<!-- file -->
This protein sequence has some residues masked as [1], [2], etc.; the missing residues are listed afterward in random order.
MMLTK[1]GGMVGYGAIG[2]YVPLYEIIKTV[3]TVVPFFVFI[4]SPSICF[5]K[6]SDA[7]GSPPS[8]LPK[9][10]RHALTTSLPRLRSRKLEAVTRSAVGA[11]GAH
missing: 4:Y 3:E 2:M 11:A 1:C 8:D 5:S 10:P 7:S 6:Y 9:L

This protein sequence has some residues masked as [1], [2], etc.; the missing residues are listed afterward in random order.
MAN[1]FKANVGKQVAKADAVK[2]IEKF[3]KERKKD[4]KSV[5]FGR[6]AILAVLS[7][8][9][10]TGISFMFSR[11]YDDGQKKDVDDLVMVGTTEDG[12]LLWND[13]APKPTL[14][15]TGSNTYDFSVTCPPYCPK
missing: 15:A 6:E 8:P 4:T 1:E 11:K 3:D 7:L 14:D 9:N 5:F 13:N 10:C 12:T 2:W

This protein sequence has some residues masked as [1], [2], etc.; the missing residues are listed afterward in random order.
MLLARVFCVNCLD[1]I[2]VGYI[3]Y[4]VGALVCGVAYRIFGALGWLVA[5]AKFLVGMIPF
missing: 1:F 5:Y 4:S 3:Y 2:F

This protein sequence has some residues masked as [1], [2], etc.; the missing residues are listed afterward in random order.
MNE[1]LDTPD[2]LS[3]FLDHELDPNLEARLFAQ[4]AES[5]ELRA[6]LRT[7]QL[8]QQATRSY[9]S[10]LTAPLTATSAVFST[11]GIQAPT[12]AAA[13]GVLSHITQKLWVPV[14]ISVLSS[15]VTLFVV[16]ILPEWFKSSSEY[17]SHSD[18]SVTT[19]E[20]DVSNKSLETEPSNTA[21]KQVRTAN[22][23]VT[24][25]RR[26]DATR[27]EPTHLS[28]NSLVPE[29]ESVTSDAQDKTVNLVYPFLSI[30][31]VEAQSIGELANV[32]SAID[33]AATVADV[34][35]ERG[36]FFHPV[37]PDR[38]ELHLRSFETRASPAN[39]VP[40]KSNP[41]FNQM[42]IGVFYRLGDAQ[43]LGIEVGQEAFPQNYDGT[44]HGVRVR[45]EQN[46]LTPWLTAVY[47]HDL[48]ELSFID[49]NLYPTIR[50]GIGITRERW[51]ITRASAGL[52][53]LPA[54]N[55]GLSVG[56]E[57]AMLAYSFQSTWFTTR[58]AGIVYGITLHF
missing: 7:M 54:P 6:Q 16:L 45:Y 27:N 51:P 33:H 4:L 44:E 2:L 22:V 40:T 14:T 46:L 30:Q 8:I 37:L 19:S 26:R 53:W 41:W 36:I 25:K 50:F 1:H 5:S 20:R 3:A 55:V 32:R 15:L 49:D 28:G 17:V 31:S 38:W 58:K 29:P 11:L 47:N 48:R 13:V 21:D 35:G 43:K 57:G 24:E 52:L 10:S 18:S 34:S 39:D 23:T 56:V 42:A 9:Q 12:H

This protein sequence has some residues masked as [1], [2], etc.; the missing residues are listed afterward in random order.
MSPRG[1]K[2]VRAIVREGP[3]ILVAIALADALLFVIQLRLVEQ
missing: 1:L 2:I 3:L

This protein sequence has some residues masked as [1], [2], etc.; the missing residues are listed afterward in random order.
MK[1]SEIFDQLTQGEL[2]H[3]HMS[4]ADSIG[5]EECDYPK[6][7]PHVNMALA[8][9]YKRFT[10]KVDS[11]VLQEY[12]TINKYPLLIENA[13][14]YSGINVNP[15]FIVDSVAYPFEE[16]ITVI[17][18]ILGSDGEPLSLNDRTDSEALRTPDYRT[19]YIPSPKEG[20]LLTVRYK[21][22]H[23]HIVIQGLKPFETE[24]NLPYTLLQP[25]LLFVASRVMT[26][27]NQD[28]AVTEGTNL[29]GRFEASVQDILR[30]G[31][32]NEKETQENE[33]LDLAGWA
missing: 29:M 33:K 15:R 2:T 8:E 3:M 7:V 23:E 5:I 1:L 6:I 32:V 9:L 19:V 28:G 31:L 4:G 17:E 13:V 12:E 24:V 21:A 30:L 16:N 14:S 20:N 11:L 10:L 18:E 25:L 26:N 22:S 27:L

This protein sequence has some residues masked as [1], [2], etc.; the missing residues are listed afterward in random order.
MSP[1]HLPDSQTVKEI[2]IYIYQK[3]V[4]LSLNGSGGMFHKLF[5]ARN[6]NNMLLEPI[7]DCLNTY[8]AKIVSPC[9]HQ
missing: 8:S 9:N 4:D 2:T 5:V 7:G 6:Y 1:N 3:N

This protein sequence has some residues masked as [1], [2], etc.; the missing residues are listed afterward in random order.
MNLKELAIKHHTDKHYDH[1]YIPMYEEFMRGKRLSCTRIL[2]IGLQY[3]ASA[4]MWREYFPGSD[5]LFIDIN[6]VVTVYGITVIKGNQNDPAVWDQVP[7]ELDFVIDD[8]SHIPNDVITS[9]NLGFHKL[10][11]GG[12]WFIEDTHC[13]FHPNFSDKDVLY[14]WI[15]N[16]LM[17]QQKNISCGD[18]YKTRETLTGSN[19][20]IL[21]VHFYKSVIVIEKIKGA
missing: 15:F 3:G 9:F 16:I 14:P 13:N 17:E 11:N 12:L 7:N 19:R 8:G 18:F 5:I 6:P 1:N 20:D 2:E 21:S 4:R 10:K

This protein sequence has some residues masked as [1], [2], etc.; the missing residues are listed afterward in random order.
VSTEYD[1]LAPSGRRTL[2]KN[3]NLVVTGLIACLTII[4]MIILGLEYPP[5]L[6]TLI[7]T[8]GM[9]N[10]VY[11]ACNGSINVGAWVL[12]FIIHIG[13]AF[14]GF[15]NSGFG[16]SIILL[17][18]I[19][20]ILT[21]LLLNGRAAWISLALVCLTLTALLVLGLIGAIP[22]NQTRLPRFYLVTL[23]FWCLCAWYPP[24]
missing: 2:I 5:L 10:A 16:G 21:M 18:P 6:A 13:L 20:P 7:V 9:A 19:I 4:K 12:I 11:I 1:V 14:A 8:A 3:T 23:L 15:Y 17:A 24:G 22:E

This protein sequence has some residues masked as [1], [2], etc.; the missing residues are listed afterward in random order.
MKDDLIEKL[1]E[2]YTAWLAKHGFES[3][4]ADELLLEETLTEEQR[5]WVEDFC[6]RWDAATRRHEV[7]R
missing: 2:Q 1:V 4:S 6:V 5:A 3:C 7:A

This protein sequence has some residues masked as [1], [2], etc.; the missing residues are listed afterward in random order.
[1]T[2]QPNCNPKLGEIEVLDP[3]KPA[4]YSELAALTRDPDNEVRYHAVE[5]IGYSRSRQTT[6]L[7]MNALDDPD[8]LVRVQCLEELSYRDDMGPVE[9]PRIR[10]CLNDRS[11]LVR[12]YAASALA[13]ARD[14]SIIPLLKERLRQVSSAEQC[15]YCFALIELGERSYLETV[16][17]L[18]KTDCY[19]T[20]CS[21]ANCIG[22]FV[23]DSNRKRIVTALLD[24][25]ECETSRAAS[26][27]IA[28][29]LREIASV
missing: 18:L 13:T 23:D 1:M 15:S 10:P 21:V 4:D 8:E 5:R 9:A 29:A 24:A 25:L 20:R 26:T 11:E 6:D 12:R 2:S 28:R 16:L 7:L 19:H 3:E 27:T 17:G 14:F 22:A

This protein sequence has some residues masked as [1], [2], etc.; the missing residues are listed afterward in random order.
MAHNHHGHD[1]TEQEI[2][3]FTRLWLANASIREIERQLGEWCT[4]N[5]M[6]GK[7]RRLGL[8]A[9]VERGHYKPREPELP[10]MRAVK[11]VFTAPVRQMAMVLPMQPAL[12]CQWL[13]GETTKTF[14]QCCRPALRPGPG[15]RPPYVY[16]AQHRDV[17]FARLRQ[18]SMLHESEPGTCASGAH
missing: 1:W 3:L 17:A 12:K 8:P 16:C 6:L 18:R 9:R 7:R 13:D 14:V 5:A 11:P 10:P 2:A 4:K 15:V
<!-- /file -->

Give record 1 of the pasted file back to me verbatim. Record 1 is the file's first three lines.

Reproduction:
This protein sequence has some residues masked as [1], [2], etc.; the missing residues are listed afterward in random order.
MMLTK[1]GGMVGYGAIG[2]YVPLYEIIKTV[3]TVVPFFVFI[4]SPSICF[5]K[6]SDA[7]GSPPS[8]LPK[9][10]RHALTTSLPRLRSRKLEAVTRSAVGA[11]GAH
missing: 4:Y 3:E 2:M 11:A 1:C 8:D 5:S 10:P 7:S 6:Y 9:L